Expert Calls For Tougher IP Laws In The UAE - Gulf Business
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Expert Calls For Tougher IP Laws In The UAE

Expert Calls For Tougher IP Laws In The UAE

Tougher penalties and strict law enforcement are needed to stamp out intellectual property fraud in the UAE.

Intellectual property (IP) laws in the UAE should be amended to include tougher measures and higher fines, said a legal expert.

Speaking to Gulf Business, Nayiri Boghossian, a legal partner at Eversheds, said that while the UAE has enough legal measures to safeguard intellectual property, IP laws require much tougher enforcements.

“Courts should impose higher fines and grant compensation to rights-owners if we want to have a truly effective system in place,” said Boghossian.

“Well drafted laws without enforcement or the enforcement of toothless laws that do not have a real legal or monetary determent are not business, consumer or innovation friendly. Having said that, there’s still room for improvement in terms of sanctions.”

With Dubai’s successful Expo 2020 bid, experts are calling on the authorities for better legal measures to protect businesses from counterfeit goods, which could affect the credibility of local manufacturers.

Around 11 million counterfeit items were found in the emirate between January and September this year, up from 5.5 million for the whole of last year, according to Dubai Department of Economic Development.

Officials have revealed that goods worth Dhs200 million were seized from raids carried out by Dubai Customs over the past five years.

The UAE is also a thriving export market for fake goods, usually exported from other parts of the world and often shipped to many countries. According to statistics published by the European Commission (EC), the UAE was the third largest source of counterfeit goods with the country accounting for 8.37 per cent of the confiscated goods to the EU.

Intellectual property protection has been gaining momentum in the country as it prepares to host Expo 2020.

Federal Law 4 of 1979 on the Suppression of Fraud, Federal Law 18 of 1993, the Commercial Transactions Law, Federal Law 24 of 2006 and the Consumer Protection Law are all legal safeguards against commercial fraud, according to Boghossian.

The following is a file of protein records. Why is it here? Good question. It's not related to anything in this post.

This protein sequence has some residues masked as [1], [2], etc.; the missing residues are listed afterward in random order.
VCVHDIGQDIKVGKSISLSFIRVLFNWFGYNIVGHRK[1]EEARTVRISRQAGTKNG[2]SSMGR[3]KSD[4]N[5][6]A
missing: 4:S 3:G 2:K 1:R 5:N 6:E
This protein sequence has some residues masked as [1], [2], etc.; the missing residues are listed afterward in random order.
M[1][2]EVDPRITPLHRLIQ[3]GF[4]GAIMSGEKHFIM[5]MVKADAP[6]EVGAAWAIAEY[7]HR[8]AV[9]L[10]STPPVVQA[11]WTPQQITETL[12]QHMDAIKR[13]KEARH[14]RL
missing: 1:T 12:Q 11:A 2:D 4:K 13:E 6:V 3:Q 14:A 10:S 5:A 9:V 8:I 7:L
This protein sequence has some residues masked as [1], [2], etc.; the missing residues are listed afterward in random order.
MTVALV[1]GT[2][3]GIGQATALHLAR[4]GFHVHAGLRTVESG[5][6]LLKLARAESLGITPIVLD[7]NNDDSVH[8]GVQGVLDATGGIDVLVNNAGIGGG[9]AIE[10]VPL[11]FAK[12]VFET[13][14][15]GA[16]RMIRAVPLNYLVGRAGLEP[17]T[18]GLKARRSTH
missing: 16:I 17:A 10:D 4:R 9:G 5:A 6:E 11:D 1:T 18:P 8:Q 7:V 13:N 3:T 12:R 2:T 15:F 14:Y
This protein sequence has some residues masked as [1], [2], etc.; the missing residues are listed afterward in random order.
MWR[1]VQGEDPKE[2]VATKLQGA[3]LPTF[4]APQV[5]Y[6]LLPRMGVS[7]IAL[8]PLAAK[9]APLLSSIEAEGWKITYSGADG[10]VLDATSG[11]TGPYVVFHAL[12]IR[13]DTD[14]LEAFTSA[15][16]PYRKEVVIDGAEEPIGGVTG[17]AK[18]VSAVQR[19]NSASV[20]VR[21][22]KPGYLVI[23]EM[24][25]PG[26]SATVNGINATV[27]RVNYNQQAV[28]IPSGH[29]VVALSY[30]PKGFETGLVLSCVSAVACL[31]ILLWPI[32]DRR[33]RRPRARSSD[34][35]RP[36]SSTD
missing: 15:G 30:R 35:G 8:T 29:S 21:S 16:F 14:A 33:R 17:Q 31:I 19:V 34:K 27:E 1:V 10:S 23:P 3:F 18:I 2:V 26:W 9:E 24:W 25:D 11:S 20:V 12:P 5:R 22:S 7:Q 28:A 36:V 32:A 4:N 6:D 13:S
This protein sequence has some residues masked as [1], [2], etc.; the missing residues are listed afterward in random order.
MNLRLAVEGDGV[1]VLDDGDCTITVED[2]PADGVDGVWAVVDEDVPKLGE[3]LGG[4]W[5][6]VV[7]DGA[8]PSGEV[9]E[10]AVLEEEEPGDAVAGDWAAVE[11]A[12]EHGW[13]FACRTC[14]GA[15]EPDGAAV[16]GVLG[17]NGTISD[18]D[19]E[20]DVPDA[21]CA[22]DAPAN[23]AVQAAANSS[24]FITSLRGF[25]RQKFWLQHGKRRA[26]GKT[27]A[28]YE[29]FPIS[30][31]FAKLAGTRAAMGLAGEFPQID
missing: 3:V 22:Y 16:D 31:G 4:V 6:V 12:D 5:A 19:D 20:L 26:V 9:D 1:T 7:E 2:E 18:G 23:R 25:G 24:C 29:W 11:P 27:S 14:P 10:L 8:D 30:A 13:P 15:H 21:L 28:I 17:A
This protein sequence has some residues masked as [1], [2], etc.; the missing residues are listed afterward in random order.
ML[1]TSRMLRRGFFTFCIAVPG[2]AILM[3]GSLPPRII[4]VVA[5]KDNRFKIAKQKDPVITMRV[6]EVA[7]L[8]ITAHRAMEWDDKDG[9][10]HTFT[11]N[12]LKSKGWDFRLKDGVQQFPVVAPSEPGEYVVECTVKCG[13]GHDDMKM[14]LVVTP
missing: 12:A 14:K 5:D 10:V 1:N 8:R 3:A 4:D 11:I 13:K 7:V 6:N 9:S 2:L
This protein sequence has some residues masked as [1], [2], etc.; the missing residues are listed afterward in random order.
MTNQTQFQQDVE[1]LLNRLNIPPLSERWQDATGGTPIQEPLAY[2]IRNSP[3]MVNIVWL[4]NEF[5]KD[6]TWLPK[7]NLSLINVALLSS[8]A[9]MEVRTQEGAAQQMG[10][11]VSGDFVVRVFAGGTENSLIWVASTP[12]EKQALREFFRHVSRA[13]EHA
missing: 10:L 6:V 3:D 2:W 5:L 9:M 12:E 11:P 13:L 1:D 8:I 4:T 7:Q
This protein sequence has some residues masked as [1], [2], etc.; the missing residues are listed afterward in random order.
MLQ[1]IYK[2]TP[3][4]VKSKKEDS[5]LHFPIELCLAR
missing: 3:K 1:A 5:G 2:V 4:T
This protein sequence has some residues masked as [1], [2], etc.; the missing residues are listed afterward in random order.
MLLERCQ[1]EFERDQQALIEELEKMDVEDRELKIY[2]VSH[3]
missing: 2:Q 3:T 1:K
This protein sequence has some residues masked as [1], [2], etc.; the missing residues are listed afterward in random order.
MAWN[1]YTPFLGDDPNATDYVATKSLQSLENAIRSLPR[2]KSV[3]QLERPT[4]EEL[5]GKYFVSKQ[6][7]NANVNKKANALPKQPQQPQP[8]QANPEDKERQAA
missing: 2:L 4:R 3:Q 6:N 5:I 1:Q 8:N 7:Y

A new law combating commercial fraud is also currently under review of UAE’s Federal National Council and is rumoured to come into effect soon.

“The draft law is aimed largely at protecting UAE consumers from replicas and counterfeits and substantially increases the penalties for offenders when compared to older laws,” said Boghossian.

“For example, the crime of fraud in animal and human food is punished by Dhs10,000 under the Suppression of Fraud Law (Article 2); however, the punishment under the draft law is imprisonment for a period of up to two years and by a fine of no less than Dhs 250,000 and no more than Dhs1,000,000 or by either penalties (Article 16).”

Recently Dubai hosted the first Intellectual Property forum, which brought into focus issues such as the protection of intellectual property of trademarks, the importance of consumer protection for businesses and the relevance of public-private partnership on the consolidation of practices relating to the protection of intellectual property.

“Creating awareness among the business community on strengthening the concept of IP protection and dissemination practices in the widest scope are considered to be a pre-requisite to assure fair business and also to maintain the safety of citizens,” said Hani Al Hamli, secretary general of Dubai Economic Council.

“IP rights are deemed as one of the most important issues in today’s business. These issues no longer remain restricted to the legal and regulatory dimensions, but have extended beyond those dimensions to include economic, social, political and security dimensions”.

Though IP protection and stricter enforcement are essential for economic growth, Boghossian said that it does not absolve businesses of their obligation to proactively protect their own rights.

“Generally laws do not protect those who neglect protecting their own rights,” she said.

“The more work done ahead of time with adequate drafting for contracts, licensing agreements and registrations of the intellectual property, the less likely new concepts and innovations would be threatened in the future.”


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